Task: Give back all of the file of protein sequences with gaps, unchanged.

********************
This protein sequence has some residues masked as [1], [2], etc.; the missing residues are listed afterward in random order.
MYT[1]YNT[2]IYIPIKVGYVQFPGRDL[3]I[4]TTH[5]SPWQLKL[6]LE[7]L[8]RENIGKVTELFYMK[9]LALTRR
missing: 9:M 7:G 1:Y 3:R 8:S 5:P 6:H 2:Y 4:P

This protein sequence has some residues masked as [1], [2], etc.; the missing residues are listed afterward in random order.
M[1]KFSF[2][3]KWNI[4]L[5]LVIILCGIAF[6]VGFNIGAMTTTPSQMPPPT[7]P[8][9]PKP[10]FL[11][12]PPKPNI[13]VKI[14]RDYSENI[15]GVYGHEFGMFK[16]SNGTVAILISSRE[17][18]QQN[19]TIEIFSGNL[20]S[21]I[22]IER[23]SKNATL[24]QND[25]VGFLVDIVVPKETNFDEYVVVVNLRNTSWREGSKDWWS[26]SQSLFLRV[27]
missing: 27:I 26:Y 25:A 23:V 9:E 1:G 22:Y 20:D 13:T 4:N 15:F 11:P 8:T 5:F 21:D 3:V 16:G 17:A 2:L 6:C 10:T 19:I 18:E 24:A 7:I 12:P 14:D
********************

This protein sequence has some residues masked as [1], [2], etc.; the missing residues are listed afterward in random order.
MYT[1]YNT[2]IYIPIKVGYVQFPGRDL[3]I[4]TTH[5]SPWQLKL[6]LE[7]L[8]RENIGKVTELFYMK[9]LALTRR
missing: 9:M 7:G 1:Y 3:R 8:S 5:P 6:H 2:Y 4:P

This protein sequence has some residues masked as [1], [2], etc.; the missing residues are listed afterward in random order.
M[1]KFSF[2][3]KWNI[4]L[5]LVIILCGIAF[6]VGFNIGAMTTTPSQMPPPT[7]P[8][9]PKP[10]FL[11][12]PPKPNI[13]VKI[14]RDYSENI[15]GVYGHEFGMFK[16]SNGTVAILISSRE[17][18]QQN[19]TIEIFSGNL[20]S[21]I[22]IER[23]SKNATL[24]QND[25]VGFLVDIVVPKETNFDEYVVVVNLRNTSWREGSKDWWS[26]SQSLFLRV[27]
missing: 27:I 26:Y 25:A 23:V 9:E 1:G 22:Y 20:D 13:T 4:N 15:F 11:P 8:T 5:F 21:D 3:V 16:G 17:A 2:L 6:C 10:T 19:I 18:E 24:A 7:I 12:P 14:D